"Insider Higher Education published another of their sweeping surveys recently, this one on faculty attitudes towards technology." reports Jonathan Haber, Chief Learner at Degree of Freedom.
I mused on the results of the survey in a recent blog entry, and the original IHE article (not to mention the detailed survey itself) makes worthwhile reading. But having both created and critiqued survey-based research in the past, I think it’s safe to say that conclusions from such broad research should be thought of as snapshots of conventional wisdom at a certain point in time.
And that conventional wisdom says (unsurprisingly) that those who teach in the classroom are not as impressed with online learning as are others (like college administrators, not to mention those of us who work on technology-delivered teaching tools).
Now an uncharitable reading of those results would say that educators who feel threatened by the encroachment of technology onto their turf are lashing out to keep the classroom from going the way of the buggy-whip factory.
But a more charitable and, I suspect, accurate reading of the data would say that those who work with students every day in the intimate environment of the classroom are not bowled over by the results of moving bigger and bigger chunks of that experience into cyberspace.
And as a recent cyber-student, I actually agree with that attitude. For if I had the opportunity to study with those I learned from during my One Year MOOC BA in college classrooms where I could interact with the professor and my fellow students and be challenged through demanding assignments and intimate discussion, there is no question that this would be superior to any online attempt to recreate that experience.
But MOOCs (and other online learning options) have their own virtues which need to be balanced against the virtues of the classroom.
First off, there’s the convenience that comes from detaching a class from a specific time and place. Students enrolled in a school like Harvard have set aside four years to attend class (most of the time, anyway). But for everyone else - including a majority of those enrolled in two- and four-year degree programs in the US who don’t live on a campus between the ages of 18-22 – being able to take a class where and when they want carries value that must be balanced against whatever is lost when a course moves to the computer screen.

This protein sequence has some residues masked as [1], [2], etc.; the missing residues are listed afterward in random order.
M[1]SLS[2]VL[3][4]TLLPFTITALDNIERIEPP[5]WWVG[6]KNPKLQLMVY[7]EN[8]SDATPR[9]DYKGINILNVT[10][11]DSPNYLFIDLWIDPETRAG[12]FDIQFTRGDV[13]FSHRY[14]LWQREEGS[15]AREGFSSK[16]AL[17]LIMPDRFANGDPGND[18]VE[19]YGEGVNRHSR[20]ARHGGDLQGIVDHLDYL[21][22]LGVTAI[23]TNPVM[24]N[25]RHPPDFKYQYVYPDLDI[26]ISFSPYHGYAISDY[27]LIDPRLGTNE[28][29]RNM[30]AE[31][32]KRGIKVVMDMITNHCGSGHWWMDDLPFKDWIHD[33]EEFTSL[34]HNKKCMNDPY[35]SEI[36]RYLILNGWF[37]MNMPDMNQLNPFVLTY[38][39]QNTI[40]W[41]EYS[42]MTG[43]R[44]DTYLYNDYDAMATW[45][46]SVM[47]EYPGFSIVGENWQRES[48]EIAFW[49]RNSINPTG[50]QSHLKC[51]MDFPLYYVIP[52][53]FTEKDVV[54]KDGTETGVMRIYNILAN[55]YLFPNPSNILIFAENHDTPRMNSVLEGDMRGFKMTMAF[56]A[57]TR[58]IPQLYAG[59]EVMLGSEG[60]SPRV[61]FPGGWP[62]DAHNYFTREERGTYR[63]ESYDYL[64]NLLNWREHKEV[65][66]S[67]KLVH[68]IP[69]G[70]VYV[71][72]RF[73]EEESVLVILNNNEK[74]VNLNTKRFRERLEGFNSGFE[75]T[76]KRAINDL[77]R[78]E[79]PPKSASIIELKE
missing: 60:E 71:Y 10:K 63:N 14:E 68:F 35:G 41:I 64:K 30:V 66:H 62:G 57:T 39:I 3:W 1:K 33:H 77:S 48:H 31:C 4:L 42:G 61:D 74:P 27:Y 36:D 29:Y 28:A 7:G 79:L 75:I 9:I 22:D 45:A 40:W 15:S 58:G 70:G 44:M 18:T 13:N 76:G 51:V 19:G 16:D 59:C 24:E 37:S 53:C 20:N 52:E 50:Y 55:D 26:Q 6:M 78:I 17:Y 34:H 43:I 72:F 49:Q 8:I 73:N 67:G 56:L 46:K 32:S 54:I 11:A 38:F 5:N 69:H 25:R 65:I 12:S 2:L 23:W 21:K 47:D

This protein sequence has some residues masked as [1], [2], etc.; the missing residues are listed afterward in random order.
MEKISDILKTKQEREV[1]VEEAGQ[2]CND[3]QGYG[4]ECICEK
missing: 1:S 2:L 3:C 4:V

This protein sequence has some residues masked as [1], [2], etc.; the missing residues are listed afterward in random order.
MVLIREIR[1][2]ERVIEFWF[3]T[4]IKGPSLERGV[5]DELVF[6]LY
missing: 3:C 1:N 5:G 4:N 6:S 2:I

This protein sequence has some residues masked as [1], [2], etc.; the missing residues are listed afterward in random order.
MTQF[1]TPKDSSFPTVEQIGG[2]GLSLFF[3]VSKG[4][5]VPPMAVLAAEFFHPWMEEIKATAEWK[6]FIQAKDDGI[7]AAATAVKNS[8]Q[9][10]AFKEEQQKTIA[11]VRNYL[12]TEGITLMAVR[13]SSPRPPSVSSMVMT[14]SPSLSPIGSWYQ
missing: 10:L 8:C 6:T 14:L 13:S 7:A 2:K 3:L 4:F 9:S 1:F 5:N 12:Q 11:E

MOOCs are still celebrated for their freeness (is that a word?), but I would say that their openness comes more from the lack of any entrance requirements.
Five years ago, if you wanted to take CS50 with Professor David Malan or study The Ancient Greek Hero with Professor Greg Nagy, you would first have to apply and be accepted at Harvard (a one-in-twenty chance if you happen to have just graduated high school, a nearly zero chance if you graduated from high school long ago) or live in the vicinity of the Harvard Extension School and hope that one of the classes you wanted to take was being taught there.
Today, however, you can take courses from Harvard, Wesleyan, Yale, Berkeley, Stanford, Duke, and University of Tel Aviv (as I did last year) by simply clicking an Enroll button on a MOOC web site. And, unlike most online teaching experiences (including paid online degree programs), MOOCs are one of the few places where the shortcomings of online learning are acknowledged and being researched and (in more and more cases) addressed through active experimentation and development.
Jonathan Haber's new book, MOOCs: The Essential Guide, published by MIT Press. (17 Oct 2014).
In the book Haber explains the origins of MOOCs, what they consist of, the controversies surrounding them, and their possible future role in education. He proposes a new definition of MOOCs based on the culture of experimentation from which they emerged, and adds a student perspective—missing in most MOOC discussion. Haber’s unique Degree of Freedom experiment, during which he attempted to learn the equivalent of a four-year liberal arts degree in one year using only MOOCs and other forms of free education, informs his discussion.
Source: Inside Higher Ed (blog)